Do you remember?
How many older residents in Mickleton can recall little Percy? The word midget always seems impolite, Achondroplasia being the medical term. Percy’s huge personality more than compensated for his small stature. He came from Condicote but would spend the Summer months at Mickleton, living with relatives in Millbank Cottage, I believe.
In the 1950’s the High Street was nowhere near as busy as it is today, far fewer vehicles. Percy’s favourite spot was on the corner of Mill Lane, opposite the Kings Arms, from where he would “direct the traffic”. Couldn’t we do with little Percy today, every day? His tiny arms would be waving, as he stepped out, very authoratively, and competently, like an energetic Mr.Plod. He would direct the cars from Mill Lane into High Street, then give the driver his customary salute, returning to his spot, awaiting the next car.
His clothes were immaculate, a Harris tweed sports jacket, tailor made, cavalry twills, checked country cap and the most highly polished brown shoes. Everyone knew Percy and would stop for a chat, he was always cheerful and had a big, wide smile.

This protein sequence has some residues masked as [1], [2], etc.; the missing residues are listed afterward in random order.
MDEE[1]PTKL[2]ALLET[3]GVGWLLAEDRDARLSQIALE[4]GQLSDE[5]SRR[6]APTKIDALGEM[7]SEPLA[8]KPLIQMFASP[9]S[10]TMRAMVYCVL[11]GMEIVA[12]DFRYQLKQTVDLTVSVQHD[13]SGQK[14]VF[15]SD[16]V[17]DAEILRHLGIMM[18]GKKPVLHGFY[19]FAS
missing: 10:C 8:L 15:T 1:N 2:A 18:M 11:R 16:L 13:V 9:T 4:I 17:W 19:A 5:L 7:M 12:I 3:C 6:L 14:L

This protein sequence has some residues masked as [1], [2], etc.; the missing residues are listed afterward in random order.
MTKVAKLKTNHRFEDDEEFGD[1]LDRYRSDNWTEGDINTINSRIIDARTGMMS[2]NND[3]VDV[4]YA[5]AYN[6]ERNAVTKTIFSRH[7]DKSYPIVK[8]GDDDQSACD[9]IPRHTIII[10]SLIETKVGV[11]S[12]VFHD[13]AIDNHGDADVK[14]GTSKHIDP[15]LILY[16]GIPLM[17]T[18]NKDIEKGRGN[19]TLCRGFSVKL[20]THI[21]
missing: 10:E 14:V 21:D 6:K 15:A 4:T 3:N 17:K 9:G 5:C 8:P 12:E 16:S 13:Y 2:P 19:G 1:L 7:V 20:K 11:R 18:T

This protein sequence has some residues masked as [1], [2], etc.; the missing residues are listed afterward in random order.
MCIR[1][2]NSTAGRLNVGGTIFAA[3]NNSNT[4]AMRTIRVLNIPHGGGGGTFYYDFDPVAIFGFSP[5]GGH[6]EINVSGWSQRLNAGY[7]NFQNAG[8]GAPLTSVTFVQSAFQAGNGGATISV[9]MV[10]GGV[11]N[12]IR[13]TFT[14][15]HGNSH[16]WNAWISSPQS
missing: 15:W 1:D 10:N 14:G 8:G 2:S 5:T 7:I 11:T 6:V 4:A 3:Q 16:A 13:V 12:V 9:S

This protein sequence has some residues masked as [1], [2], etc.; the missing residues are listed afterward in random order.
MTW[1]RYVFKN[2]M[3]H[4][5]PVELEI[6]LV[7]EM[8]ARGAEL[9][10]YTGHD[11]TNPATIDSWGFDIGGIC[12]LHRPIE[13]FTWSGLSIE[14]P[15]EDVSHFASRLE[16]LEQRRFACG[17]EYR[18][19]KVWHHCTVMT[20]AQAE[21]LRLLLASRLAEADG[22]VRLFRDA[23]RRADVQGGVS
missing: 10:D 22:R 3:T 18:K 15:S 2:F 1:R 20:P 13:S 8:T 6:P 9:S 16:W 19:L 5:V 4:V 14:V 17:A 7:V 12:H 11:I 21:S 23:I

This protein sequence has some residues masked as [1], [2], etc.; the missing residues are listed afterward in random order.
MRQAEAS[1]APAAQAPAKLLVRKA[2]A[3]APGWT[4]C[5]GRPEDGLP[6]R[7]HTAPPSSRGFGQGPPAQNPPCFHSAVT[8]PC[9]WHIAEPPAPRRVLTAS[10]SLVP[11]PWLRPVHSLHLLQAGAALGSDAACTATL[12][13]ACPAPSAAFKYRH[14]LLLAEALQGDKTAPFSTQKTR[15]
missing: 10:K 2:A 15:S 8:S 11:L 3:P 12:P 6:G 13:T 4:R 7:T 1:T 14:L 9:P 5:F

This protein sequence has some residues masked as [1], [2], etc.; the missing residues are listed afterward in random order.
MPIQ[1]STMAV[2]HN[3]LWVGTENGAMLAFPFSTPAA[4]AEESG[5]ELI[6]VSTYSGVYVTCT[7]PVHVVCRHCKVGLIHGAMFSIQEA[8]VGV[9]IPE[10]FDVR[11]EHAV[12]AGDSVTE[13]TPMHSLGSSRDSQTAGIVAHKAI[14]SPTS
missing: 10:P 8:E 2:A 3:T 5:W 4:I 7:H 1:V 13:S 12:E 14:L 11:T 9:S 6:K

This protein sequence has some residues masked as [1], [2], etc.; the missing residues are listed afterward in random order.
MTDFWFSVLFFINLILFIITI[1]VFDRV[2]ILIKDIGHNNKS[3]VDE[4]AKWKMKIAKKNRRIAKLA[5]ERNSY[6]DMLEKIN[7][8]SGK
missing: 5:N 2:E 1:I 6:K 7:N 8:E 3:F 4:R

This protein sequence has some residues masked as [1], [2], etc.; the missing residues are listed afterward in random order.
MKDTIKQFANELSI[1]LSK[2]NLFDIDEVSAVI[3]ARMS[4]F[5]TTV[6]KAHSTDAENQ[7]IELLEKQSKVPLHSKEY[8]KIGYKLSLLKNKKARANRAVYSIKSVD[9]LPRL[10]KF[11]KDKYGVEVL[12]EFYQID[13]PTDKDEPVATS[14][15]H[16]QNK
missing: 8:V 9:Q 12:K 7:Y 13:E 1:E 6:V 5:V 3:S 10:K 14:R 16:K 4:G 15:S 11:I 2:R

I only ever saw him there, I’d be with my mother on our way to visit a friend, after buying an ice-cream for Percy from Mr and Mrs Sherwin’s at the Cafe (the Post Office and Shop today).
Maybe he enjoyed a ½ pint of beer in the evening at the Kings Arms, and one of Mrs Bell’s famous hot dogs, which I loved (not the beer I must add, I was only 6 or 7) The floury rolls were made by Mrs Bell, filled with moist fried onions and tasty sausage. Delicious! When Autumn came, Percy returned to Condicote. I always hoped he would come back, which he did for some years. His appearance, around June time, signified the return of Summer. Truly a little “big” man.
This article was first published in the Parish magazine, August 2011
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